A race with 32 years of history hardly seems new, but 2014’s City of Lakes—the 33rd edition—qualifies fresh-as-a-daisy with its new half-marathon (USATF certified) distance and new name. Notably, the race is honored as the Minnesota Half Marathon Championships. This new version also becomes a component of the USATF Minnesota Team Circuit competition that includes Grandma’s Marathon, the Medtronic TC 10 Mile, MDRA Victory 10K and the Get in Gear 10K. Along with the distance change from its 25 km heritage, reflecting demographics and popularity of the half, novel considerations come into focus.
First, the records of old are now sealed. For example, the event’s 2013 record (along with the Minnesota state record) for 51-year-old men, clocked by Run N Fun’s Patrick Billig in 1:31:16 will stand the test of time. His time reset Paul Brown’s 1:33:36 from 2008. The state records may change as the Ron Daws 25K earns the new première event for this distance and finds top racers entering, but the City of Lakes records for the 25 km is set and done as are all the COL records. If you own one, congratulations . . . it will outlast you.
Secondly, new event records will be established starting in this race. Maybe new state records, maybe not, but most assuredly the winner’s times will constitute themselves as the Jeff Winter City of Lakes’ new standards. Plenty of these new marks, even all of them, may be broken over the years, but the first record holder’s spot will be held for all time in history. For those who have the shot at setting one, make sure you toe that start line Sunday morning September 7 (8 a.m. on-the-dot!) to capture yours. Plus, there are cash prizes to pocket both in overall classes and in Masters’ classes. Set a Minnesota single-age record, tally $100; let the party begin.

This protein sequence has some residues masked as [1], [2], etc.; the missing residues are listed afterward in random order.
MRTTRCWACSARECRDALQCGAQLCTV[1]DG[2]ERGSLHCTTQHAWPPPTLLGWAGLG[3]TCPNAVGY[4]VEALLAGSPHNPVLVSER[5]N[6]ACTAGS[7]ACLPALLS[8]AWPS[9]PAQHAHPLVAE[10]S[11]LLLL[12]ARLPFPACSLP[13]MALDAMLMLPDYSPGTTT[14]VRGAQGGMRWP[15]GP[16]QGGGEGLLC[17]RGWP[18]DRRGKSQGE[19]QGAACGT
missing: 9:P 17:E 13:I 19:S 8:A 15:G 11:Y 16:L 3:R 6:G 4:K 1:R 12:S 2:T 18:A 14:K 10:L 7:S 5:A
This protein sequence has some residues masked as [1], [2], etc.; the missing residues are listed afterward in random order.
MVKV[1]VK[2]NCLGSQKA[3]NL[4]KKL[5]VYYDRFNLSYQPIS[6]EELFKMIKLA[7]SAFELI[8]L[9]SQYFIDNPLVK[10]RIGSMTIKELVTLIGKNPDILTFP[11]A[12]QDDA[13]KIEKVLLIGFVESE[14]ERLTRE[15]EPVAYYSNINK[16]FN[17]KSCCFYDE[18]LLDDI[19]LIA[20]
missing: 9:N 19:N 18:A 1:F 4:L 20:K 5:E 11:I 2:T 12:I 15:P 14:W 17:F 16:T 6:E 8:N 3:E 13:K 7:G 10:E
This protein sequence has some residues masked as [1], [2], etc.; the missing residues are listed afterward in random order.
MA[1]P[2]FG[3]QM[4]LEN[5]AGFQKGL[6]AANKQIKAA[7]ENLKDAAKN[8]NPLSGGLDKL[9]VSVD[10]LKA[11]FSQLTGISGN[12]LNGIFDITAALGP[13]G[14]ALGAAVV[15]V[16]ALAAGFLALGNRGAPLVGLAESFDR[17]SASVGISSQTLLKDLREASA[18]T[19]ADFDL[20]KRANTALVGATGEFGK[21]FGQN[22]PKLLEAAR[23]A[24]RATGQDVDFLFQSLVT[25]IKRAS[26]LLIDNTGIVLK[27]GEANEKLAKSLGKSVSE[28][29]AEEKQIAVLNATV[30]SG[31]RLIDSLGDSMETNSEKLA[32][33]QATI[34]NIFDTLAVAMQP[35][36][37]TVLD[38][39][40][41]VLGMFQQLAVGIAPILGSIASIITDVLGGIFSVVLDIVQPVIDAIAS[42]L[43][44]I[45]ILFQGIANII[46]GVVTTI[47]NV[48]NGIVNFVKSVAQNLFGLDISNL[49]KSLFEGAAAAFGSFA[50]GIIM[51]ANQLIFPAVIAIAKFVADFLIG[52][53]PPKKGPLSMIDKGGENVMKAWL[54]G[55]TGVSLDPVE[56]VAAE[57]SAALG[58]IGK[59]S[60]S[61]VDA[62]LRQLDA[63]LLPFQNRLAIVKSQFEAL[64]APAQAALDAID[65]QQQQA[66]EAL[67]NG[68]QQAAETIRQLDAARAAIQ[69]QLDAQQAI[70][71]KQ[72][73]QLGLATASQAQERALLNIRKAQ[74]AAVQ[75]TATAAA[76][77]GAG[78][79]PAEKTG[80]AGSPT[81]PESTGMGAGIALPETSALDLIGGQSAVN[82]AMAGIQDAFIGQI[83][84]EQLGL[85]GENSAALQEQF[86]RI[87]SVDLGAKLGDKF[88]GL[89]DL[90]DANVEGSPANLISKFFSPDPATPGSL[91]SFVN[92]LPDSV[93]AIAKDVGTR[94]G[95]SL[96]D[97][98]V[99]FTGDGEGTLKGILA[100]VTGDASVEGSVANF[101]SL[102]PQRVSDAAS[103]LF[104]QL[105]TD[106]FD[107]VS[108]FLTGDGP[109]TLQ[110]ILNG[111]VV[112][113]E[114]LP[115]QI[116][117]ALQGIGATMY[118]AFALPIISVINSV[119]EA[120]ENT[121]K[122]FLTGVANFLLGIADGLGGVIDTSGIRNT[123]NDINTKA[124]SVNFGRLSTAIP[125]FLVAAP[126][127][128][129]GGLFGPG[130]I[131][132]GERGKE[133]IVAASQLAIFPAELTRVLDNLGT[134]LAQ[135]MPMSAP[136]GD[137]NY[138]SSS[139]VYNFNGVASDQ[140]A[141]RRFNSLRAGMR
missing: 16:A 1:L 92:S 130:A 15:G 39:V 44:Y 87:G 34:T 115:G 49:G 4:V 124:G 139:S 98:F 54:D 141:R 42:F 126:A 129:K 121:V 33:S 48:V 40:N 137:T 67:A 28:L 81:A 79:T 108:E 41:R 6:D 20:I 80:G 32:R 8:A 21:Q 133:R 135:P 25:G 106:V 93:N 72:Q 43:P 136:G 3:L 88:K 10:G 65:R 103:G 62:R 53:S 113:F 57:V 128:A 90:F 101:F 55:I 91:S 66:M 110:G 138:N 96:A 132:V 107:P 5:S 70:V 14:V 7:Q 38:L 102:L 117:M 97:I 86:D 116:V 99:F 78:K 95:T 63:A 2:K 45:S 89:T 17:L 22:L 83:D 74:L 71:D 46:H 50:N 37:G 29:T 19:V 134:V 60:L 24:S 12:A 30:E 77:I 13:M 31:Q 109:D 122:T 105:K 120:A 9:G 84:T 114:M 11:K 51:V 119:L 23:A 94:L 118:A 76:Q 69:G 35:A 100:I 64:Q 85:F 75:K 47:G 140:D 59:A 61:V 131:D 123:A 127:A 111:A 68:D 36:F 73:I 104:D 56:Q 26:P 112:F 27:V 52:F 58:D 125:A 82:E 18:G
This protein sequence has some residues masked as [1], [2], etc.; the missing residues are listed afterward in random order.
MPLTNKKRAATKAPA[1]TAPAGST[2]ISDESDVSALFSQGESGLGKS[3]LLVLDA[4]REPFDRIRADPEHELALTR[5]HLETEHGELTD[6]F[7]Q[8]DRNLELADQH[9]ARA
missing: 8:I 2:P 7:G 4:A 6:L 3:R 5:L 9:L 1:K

Even the race packet has a new pickup location; Running Room has a brand new address in the Uptown area of Minneapolis: 1433 West Lake Street. Can’t make it? The remaining ones will be available at the race starting at 6:30 a.m.
With the half marathon a whole new race course unfolds. Yes, the start line remains on the same side of Harriet though earlier, just past the tennis court area now (Beard’s Plaisance). Yes, the new race cruises same Lake Harriett and Lake Calhoun, but a very interesting change shows in the mileage markers. Consider this: Leaving Lake Harriett for the first time, crossing William Berry Parkway to Lake Calhoun, one approaches 36th Street, the intersection for Lakewood Cemetery, considered one of the more beautiful cemeteries in this country. Olympic Marathoner Ron Daws is interred on the hill overlooking Lake Calhoun. The race date is within ten days of the 144th year of the original dedication of Lakewood. One has to ignore the advice in the movie “All My Friends Are Funeral Singers” to not breathe when passing any cemetery; that is difficult for a racing runner.
Just past that mark a runner has covered 3.1 miles (the 5 km split-time will be available) leaving an even ten to go. Turn it on! The next lap you come by that (approximate) spot, there will be just 3.1 miles remaining to the finish line. Call it 5K by 5K. As far as the race course goes, that will rank as the single most important intersection in the competition.
The 1.1 mile-to-go sign (though the course markings are even miles) sits across Lake Calhoun on the other side of 36th, just at the “crook” in the street makes itself known. Twelve miles done, 1.1 to go . . . get a jump on the person in front or the pack around you waiting for that mile-marker to make their move.
The finish is much different, too. Instead of a long flat stretch to the line rounding Harriett for the final time, an uphill starts the finish on William Berry Parkway leaving Calhoun then changes to a wonderfully fast downhill reaching chute glory just past the entrance to the major parking area for the band shell, docks, and concessions. That marks the finish, sure to make for some interesting finishes (pass city!) not only at the front but also within the ranks of the pack.
The half marathon distance provides a benefit for those who want to complete a marathon in training exactly four weeks before the Twin Cities Marathon travels a good portion of this same course. Finish the race, collect your awards, put them away, take off your race number, stroll down to the start, and do it all over on your own. In ultra distance language, that is a doing a double. The new course offers this 13.1 miles at anytime of the year to practice a half, a marathon (or longer!) should you want . . . at no extra charge.
The City of Lakes has a colorful history that Jeff Winter (1943-2012) covered in a riveting 2003 article. Read it or reread it; this is a good time to do so. Consider it an honor for the Jeff Winter City of Lakes Half Marathon, most assuredly a Minnesota road racing tradition. Click here for a map of the course.
Photos: Wayne Kryduba